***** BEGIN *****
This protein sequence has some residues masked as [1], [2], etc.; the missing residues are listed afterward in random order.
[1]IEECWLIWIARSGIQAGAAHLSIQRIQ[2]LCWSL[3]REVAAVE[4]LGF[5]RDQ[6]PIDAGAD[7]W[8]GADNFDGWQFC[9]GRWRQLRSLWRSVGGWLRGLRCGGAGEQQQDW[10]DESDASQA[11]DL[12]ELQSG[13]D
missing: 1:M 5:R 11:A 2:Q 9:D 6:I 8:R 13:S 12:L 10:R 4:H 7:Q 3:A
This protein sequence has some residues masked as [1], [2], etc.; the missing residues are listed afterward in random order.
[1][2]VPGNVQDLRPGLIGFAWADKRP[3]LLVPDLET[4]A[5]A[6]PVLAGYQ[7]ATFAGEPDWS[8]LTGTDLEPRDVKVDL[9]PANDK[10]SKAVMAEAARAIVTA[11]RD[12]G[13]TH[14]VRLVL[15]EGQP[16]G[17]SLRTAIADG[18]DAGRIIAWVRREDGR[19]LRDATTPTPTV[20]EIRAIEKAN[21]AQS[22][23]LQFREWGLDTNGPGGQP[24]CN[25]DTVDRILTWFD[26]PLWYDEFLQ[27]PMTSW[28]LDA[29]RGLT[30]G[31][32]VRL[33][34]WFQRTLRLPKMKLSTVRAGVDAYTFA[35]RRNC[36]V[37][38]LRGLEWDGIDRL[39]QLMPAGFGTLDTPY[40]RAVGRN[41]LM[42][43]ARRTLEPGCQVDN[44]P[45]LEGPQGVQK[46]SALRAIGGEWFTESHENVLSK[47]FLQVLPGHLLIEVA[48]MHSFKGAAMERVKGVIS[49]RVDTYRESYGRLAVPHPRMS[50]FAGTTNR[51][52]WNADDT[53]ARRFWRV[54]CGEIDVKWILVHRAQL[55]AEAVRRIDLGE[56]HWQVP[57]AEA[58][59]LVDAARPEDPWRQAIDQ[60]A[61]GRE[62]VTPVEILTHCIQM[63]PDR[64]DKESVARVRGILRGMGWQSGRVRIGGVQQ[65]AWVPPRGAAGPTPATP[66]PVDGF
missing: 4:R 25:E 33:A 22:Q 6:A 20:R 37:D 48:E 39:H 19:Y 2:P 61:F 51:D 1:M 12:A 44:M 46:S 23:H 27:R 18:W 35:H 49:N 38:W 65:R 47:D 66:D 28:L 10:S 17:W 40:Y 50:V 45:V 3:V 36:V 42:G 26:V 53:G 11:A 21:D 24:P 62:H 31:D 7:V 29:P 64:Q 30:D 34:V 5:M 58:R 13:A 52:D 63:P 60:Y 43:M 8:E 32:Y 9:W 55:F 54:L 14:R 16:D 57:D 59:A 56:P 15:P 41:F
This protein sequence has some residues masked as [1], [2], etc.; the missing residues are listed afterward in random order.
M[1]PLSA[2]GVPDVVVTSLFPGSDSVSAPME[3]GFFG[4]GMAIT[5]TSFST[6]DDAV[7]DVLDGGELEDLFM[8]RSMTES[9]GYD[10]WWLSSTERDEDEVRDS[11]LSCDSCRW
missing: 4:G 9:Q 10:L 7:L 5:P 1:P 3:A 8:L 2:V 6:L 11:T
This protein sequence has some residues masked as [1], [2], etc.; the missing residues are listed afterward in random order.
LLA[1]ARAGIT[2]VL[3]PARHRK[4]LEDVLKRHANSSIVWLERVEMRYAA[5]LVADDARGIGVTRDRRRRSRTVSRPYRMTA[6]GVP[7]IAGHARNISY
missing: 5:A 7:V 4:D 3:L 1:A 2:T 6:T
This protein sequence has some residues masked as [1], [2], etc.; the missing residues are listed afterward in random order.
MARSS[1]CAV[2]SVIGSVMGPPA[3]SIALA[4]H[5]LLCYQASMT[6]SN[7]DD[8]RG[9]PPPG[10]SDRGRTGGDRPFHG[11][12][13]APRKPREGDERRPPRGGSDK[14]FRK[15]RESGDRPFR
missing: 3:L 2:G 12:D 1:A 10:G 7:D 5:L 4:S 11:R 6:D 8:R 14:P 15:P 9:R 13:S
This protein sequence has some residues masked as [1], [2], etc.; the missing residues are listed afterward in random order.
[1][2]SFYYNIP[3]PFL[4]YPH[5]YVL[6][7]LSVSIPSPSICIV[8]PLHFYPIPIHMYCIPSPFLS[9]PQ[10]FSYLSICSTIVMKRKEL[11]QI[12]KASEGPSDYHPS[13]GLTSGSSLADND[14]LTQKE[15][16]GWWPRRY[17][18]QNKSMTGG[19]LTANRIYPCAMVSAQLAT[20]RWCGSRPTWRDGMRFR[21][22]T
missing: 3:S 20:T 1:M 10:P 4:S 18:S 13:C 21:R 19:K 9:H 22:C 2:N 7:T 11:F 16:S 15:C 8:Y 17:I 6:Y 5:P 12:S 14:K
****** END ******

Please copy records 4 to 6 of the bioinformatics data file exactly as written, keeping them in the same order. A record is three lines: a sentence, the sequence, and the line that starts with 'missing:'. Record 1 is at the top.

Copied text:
This protein sequence has some residues masked as [1], [2], etc.; the missing residues are listed afterward in random order.
LLA[1]ARAGIT[2]VL[3]PARHRK[4]LEDVLKRHANSSIVWLERVEMRYAA[5]LVADDARGIGVTRDRRRRSRTVSRPYRMTA[6]GVP[7]IAGHARNISY
missing: 5:A 7:V 4:D 3:L 1:A 2:T 6:T
This protein sequence has some residues masked as [1], [2], etc.; the missing residues are listed afterward in random order.
MARSS[1]CAV[2]SVIGSVMGPPA[3]SIALA[4]H[5]LLCYQASMT[6]SN[7]DD[8]RG[9]PPPG[10]SDRGRTGGDRPFHG[11][12][13]APRKPREGDERRPPRGGSDK[14]FRK[15]RESGDRPFR
missing: 3:L 2:G 12:D 1:A 10:G 7:D 5:L 4:S 11:R 6:D 8:R 14:P 15:P 9:R 13:S
This protein sequence has some residues masked as [1], [2], etc.; the missing residues are listed afterward in random order.
[1][2]SFYYNIP[3]PFL[4]YPH[5]YVL[6][7]LSVSIPSPSICIV[8]PLHFYPIPIHMYCIPSPFLS[9]PQ[10]FSYLSICSTIVMKRKEL[11]QI[12]KASEGPSDYHPS[13]GLTSGSSLADND[14]LTQKE[15][16]GWWPRRY[17][18]QNKSMTGG[19]LTANRIYPCAMVSAQLAT[20]RWCGSRPTWRDGMRFR[21][22]T
missing: 3:S 20:T 1:M 10:P 4:S 18:S 13:C 21:R 19:K 9:H 22:C 2:N 7:T 11:F 16:S 15:C 8:Y 17:I 6:Y 5:P 12:S 14:K